The Rhonda & Frosty Gilliam Indoor Track Stadium, named after Rhonda and Frosty Gilliam, class of 1980, opened for the first time in December of 2008. It features a number of technological advancements that are relatively new to the collegiate athletic scene.
Like the neighboring indoor football practice facility, Gilliam Indoor Track Stadium is constructed with Poly Vinyl Chloride (PVC) fabric, tensioned over a 104’ 2 7/8” steel frame. It is fully insulated with thick R-30 insulation for the severe Texas heat and cold winters, and lined with a similar PVC fabric. Together, the indoor football practice facility, and Gilliam Indoor Track Stadium are known as McFerrin Athletic Center, named for Arthur “Artie” McFerrin, class of 1965.
The top-of-the-line facility is fully air-conditioned and equipped with high quality climate control systems. Air is distributed via a collapsible fabric duct sock that expands when in use.
The track in the new indoor facility is created with the same surfacing that was used for the track & field events at the 2008 Summer Olympic Games in Beijing. The surface is constructed with Mondo Super X Performance Material, a synthetic rubber that provides high-quality shock absorption, skid resistance, force reduction, and overall comfort for the athletes as they practice and compete. The six-lane, 200-meter competition track installed in the facility also has the capability to be hydraulically banked at its two bends for high speed running events. This technology has the potential to make Texas A&M the fastest indoor track in North America. The hydraulic track can be adjusted to any interval, perfect for a variety of training purposes and levels of competition.
In the competitive world of track & field, the training requirements are far exceeded by Coach Pat Henry’s standards. Aside from the six-lane, 200-meter hydraulically banked competition track, the facility features eight independent sprint lanes, two long and triple jump sand pits, four pole vault runways, and two throwing rings.
In the future, the track & field facility will also feature a state-of-the-art synthetic turf conversion system, known as a Magic Carpet System. The most recent installment of this fairly new architecture is at the U.S. Naval Academy in Annapolis. In two hours, the facility can be converted from the Mondo surface to a one-hundred-yard synthetic turf field by way of a series of air jets. Run by a minimum of three people, eighteen air jets assist the turf across the entire floor in 30 minutes. When not in use, the turf is stored in neat folds in a covered pit blended with the surface.
For the first time since 2004 an Aggie team will compete on a home venue, and it will be in the first-ever indoor facility on the Texas A&M campus. The indoor season will have the Aggies hosting five meets, which includes two postseason championships.
The recently completed Gilliam Indoor Track and Field Stadium features a six lane 200-meter, hydraulic-banked track as well as an eight lane straightaway that resides in the McFerrin Athletic Center.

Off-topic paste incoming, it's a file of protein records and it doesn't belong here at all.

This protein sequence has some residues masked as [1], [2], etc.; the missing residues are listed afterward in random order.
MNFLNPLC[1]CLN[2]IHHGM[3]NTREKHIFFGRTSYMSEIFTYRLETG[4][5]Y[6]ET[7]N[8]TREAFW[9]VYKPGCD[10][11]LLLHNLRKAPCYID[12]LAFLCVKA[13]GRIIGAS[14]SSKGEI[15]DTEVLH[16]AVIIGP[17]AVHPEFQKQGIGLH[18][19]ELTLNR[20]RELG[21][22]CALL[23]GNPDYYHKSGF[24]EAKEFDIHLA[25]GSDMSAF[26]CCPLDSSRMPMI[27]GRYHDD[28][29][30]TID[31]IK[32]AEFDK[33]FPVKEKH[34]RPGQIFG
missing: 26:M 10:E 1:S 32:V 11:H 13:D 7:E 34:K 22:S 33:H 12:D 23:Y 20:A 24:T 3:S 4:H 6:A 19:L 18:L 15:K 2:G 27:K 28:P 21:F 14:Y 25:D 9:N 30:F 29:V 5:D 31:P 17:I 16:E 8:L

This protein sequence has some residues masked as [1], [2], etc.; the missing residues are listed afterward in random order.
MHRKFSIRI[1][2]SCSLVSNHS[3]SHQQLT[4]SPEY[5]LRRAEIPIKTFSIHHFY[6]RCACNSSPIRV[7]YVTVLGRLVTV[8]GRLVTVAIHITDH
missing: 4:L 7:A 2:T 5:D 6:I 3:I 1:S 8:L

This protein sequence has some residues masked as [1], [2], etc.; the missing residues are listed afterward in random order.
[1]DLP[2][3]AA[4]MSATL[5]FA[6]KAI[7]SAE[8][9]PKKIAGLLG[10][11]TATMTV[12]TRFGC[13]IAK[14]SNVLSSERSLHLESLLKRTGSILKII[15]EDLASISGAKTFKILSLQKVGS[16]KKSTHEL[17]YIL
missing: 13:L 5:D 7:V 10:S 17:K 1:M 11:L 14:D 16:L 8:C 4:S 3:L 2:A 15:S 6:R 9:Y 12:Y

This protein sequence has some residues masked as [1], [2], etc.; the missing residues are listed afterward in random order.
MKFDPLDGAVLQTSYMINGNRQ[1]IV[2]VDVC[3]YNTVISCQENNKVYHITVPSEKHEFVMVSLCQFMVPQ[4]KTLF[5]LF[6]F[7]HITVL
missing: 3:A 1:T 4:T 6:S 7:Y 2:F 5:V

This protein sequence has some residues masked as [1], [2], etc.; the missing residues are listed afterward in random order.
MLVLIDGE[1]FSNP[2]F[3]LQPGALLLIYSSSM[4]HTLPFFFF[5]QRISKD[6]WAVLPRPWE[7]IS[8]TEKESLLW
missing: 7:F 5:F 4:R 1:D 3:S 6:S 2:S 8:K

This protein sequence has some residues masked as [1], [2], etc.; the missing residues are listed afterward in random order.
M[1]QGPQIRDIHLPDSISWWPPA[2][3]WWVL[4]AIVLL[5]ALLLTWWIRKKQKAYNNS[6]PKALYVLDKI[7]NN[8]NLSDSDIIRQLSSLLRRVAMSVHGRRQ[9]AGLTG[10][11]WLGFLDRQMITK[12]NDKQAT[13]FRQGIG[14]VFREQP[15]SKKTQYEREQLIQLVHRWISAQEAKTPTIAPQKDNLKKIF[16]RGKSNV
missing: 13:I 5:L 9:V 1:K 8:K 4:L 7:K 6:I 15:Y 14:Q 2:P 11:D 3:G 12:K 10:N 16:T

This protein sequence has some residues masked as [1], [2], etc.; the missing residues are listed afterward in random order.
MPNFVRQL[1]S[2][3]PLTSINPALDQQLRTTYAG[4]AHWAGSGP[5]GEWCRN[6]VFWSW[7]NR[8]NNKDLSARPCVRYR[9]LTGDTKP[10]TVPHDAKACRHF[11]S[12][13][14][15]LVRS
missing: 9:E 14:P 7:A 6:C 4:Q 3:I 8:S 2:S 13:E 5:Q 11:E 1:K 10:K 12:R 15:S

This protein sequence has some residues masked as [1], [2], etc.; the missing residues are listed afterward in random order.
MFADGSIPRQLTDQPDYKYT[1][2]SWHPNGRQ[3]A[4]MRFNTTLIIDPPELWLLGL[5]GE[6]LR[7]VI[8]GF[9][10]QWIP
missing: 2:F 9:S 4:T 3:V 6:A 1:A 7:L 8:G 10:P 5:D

“I think we have the finest facility in this country,” Texas A&M head coach Pat Henry said. “Of course, I’m going to be a little biased.
“Besides it being a banked, hydraulic Mondo facility, which we know is a tremendous track, it goes to the same degree of angle that the Arkansas track does. The Arkansas track is very fast and this is a copy of that track.”
The Gilliam Indoor Track and Field Stadium is located at the southwest corner of Kyle Field and the structure covers 120,000 square foot. Plus adjacent to the facility is a 75,000 square foot indoor football practice field which will serve as the warm-up area during home meets.
“The most important thing, particularly for championship meets, is having an indoor warm-up facility adjacent to the track building,” Henry noted. “When most facilities are built they forget that the athletes need to warm up. When you host a track meet you can’t warm up on the same track you’re having the meet on.
“The other half of the McFerrin Athletic Center, which houses an indoor football field, just makes our warm-up area outstanding. That’s what separates our facility from any others.”
The Texas A&M track and field staff and program offer a hearty thank you to the two families largely responsible for the construction of the first indoor track and field facility to grace the campus.
Dorothy and Artie McFerrin along with Rhonda and Frosty Gilliam were instrumental in the plans for such a facility coming to fruition.
“A couple of families gave an awful lot to this project, plus there were also a lot of other people who contributed to the facility,” Henry said. “This is a happy time for us right now and we hope our team will respond.”
The Mondotrack FTX surface, which covers the entire competition floor, is the same material utilized during the 2008 Summer Olympics in Beijing, China.
It offers a greater contact area, better lateral support of the foot and a high energy return. The surface is athlete oriented because it supports the rolling of the foot, returning elastic power and enhancing performance while preventing injury.
By having a sprint runway outside of the oval, more room is dedicated to field events inside the oval. The Gilliam Indoor facility can accommodate two runways for the long jump or triple jump, two vault runways and pits as well as two high jump pits.
Outside of the oval the facility also includes a throwing area that can accommodate two shot put rings, or a shot put and weight throw area concurrently.
“We can also throw both the shot put and the weight throw in the same facility and at the same time while being visible from the stands,” Henry explained.“For field events we can do two events at the same time in the long jump, triple jump, high jump and pole vault. Something like that can’t be done anywhere else in the country.”